for any x_1, x_2 \in S and 0 \le \lambda \le 1 for some \mu > 0. Figure 5: Strongly convex function is greater or equal than Taylor quadratic approximation at any point

### 3.1 Criteria of strong convexity

#### 3.1.1 First-order differential criterion of strong convexity

Differentiable f(x) defined on the convex set S \subseteq \mathbb{R}^n is \mu-strongly convex if and only if \forall x,y \in S:

f(y) \ge f(x) + \nabla f^T(x)(y-x) + \dfrac{\mu}{2}\|y-x\|^2

Let y = x + \Delta x, then the criterion will become more tractable:

f(x + \Delta x) \ge f(x) + \nabla f^T(x)\Delta x + \dfrac{\mu}{2}\|\Delta x\|^2

#### 3.1.2 Second-order differential criterion of strong convexity

Twice differentiable function f(x) defined on the convex set S \subseteq \mathbb{R}^n is called \mu-strongly convex if and only if \forall x \in \mathbf{int}(S) \neq \emptyset:

\nabla^2 f(x) \succeq \mu I

In other words:

\langle y, \nabla^2f(x)y\rangle \geq \mu \|y\|^2

## 4 Facts

• f(x) is called (strictly) concave, if the function -f(x) - is (strictly) convex.

• Jensen’s inequality for the convex functions:

f \left( \sum\limits_{i=1}^n \alpha_i x_i \right) \leq \sum\limits_{i=1}^n \alpha_i f(x_i)

for \alpha_i \geq 0; \quad \sum\limits_{i=1}^n \alpha_i = 1 (probability simplex)
For the infinite dimension case:

f \left( \int\limits_{S} x p(x)dx \right) \leq \int\limits_{S} f(x)p(x)dx

If the integrals exist and p(x) \geq 0, \quad \int\limits_{S} p(x)dx = 1.

• If the function f(x) and the set S are convex, then any local minimum x^* = \text{arg}\min\limits_{x \in S} f(x) will be the global one. Strong convexity guarantees the uniqueness of the solution.

• Let f(x) - be a convex function on a convex set S \subseteq \mathbb{R}^n. Then f(x) is continuous \forall x \in \textbf{ri}(S).

## 5 Operations that preserve convexity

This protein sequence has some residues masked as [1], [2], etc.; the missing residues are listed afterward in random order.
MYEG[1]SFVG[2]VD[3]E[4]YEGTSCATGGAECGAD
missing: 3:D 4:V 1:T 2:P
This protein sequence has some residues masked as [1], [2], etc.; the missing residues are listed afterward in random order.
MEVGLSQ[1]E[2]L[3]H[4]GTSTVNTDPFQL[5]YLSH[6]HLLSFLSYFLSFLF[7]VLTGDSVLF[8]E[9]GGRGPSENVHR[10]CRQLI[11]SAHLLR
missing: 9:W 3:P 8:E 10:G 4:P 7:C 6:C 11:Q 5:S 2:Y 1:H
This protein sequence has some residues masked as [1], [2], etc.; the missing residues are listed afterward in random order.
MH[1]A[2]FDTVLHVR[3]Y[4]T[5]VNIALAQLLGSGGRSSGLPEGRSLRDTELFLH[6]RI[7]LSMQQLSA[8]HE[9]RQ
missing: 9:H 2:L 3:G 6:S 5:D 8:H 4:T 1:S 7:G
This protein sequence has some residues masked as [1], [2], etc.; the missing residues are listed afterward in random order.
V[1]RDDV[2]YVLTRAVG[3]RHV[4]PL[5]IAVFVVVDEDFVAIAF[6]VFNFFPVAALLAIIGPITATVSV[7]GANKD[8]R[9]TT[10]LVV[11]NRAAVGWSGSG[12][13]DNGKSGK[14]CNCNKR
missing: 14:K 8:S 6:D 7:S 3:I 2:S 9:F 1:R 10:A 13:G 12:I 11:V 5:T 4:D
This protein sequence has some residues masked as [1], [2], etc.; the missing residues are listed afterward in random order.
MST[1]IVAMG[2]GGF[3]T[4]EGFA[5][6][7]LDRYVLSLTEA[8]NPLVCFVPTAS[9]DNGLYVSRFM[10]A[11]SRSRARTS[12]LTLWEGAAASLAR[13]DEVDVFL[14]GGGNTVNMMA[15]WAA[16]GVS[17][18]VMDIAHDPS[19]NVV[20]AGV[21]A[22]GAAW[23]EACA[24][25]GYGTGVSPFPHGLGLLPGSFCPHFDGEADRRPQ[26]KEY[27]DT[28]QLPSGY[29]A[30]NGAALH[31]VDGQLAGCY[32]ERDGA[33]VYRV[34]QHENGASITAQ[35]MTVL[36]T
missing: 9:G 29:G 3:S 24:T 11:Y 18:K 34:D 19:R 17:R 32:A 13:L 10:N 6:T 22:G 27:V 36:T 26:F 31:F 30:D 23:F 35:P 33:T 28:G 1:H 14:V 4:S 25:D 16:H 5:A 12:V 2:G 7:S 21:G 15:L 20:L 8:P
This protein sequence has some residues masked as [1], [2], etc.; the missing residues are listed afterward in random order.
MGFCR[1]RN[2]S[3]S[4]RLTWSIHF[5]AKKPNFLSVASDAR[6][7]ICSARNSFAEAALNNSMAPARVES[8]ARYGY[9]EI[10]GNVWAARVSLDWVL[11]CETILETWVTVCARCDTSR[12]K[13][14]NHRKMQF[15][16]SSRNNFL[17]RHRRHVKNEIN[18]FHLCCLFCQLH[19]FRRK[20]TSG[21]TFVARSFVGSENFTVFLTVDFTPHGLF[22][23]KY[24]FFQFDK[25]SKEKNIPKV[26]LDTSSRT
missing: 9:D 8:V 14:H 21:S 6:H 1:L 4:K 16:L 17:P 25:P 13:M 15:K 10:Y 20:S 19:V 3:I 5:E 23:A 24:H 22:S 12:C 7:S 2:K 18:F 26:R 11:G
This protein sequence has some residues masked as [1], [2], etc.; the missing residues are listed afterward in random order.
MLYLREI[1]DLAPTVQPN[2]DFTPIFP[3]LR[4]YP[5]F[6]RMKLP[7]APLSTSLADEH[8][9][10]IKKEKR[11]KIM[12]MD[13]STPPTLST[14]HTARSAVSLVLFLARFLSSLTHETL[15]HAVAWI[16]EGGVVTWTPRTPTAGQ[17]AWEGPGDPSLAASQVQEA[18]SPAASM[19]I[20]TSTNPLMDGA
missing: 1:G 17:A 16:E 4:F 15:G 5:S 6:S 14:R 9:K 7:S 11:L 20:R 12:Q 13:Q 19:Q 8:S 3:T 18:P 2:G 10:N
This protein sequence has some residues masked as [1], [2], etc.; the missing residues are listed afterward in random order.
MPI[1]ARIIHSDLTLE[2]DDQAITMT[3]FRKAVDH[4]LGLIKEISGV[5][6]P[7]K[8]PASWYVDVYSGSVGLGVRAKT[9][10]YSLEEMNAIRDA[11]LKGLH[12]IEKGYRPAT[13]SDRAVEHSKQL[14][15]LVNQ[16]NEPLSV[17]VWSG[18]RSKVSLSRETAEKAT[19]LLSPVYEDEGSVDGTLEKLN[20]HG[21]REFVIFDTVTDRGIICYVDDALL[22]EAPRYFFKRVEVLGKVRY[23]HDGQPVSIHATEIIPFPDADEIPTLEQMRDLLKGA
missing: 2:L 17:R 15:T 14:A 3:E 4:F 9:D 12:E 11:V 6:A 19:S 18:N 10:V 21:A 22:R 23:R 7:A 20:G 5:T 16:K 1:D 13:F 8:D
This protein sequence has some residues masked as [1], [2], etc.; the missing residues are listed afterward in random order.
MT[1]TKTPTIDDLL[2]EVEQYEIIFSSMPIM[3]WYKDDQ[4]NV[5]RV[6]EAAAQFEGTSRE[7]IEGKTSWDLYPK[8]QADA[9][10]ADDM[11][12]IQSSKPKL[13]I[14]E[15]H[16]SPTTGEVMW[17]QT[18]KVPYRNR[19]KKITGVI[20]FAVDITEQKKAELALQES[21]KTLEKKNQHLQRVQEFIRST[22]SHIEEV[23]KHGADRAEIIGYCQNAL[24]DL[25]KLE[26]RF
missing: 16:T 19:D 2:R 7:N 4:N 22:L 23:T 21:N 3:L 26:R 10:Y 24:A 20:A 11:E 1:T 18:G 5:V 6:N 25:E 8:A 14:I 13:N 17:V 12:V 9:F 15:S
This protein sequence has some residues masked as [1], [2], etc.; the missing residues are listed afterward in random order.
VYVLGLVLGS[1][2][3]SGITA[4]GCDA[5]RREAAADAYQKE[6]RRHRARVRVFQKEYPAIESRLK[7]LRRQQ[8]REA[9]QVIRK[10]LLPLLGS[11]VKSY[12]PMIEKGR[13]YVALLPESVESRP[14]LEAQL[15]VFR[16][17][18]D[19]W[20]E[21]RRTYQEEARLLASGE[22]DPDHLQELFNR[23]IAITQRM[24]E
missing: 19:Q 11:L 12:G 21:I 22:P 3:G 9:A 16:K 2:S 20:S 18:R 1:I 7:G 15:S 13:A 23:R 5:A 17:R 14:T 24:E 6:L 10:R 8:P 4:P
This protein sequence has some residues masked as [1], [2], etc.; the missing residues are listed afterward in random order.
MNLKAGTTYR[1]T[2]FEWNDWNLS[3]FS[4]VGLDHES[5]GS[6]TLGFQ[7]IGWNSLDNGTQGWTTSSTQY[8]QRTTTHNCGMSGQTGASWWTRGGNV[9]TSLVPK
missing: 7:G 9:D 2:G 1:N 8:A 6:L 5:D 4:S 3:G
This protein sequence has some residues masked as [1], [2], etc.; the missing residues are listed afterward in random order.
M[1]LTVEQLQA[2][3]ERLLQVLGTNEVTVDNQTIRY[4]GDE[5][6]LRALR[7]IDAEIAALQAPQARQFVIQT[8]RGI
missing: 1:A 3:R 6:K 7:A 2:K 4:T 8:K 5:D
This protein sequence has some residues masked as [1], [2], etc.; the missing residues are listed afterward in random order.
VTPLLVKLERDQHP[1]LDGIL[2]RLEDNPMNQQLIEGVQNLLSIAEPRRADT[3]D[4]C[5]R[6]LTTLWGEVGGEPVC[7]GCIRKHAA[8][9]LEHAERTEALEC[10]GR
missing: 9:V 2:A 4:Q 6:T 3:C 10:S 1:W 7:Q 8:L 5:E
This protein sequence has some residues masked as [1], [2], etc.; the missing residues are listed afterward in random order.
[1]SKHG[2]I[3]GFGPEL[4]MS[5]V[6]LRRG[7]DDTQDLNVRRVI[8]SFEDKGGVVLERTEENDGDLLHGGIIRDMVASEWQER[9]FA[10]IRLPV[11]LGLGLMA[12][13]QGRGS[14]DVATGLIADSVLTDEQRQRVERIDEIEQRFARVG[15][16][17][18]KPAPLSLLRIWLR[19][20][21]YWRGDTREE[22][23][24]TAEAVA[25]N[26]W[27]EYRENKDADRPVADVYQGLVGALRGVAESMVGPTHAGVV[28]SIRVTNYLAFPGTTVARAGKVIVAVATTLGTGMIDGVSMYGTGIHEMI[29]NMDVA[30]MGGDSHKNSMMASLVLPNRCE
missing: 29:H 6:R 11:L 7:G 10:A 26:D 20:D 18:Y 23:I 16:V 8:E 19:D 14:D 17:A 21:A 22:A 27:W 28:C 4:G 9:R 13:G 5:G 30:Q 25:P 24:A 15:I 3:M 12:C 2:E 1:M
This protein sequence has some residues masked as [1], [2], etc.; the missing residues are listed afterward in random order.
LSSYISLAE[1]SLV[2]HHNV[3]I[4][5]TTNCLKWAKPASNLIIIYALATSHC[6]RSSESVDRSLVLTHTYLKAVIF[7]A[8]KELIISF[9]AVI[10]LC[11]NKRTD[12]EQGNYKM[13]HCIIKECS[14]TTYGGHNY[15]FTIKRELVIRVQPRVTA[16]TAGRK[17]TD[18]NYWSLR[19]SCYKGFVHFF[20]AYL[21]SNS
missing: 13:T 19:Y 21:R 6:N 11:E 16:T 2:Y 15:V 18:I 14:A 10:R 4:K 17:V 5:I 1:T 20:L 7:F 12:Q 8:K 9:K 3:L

• Non-negative sum of the convex functions: \alpha f(x) + \beta g(x), (\alpha \geq 0 , \beta \geq 0).
• Composition with affine function f(Ax + b) is convex, if f(x) is convex.
• Pointwise maximum (supremum) of any number of functions: If f_1(x), \ldots, f_m(x) are convex, then f(x) = \max \{f_1(x), \ldots, f_m(x)\} is convex.
• If f(x,y) is convex on x for any y \in Y: g(x) = \underset{y \in Y}{\operatorname{sup}}f(x,y) is convex.
• If f(x) is convex on S, then g(x,t) = t f(x/t) - is convex with x/t \in S, t > 0.
• Let f_1: S_1 \to \mathbb{R} and f_2: S_2 \to \mathbb{R}, where \operatorname{range}(f_1) \subseteq S_2. If f_1 and f_2 are convex, and f_2 is increasing, then f_2 \circ f_1 is convex on S_1.

## 6 Other forms of convexity

• Log-convex: \log f is convex; Log convexity implies convexity.
• Log-concavity: \log f concave; not closed under addition!
• Exponentially convex: [f(x_i + x_j )] \succeq 0, for x_1, \ldots , x_n
• Operator convex: f(\lambda X + (1 − \lambda )Y ) \preceq \lambda f(X) + (1 − \lambda )f(Y)
• Quasiconvex: f(\lambda x + (1 − \lambda) y) \leq \max \{f(x), f(y)\}
• Pseudoconvex: \langle \nabla f(y), x − y \rangle \geq 0 \longrightarrow f(x) \geq f(y)
• Discrete convexity: f : \mathbb{Z}^n \to \mathbb{Z}; “convexity + matroid theory.”
Example

Show, that f(x) = c^\top x + b is convex and concave.

Example

Show, that f(x) = x^\top Ax, where A\succeq 0 - is convex on \mathbb{R}^n.

Example

Show, that f(A) = \lambda_{max}(A) - is convex, if A \in S^n.

Example

PL inequality holds if the following condition is satisfied for some $> 0$, \Vert \nabla f(x) \Vert^2 \geq \mu (f(x) - f^*) \forall x The example of a function, that satisfies the PL-condition, but is not convex. f(x,y) = \dfrac{(y - \sin x)^2}{2}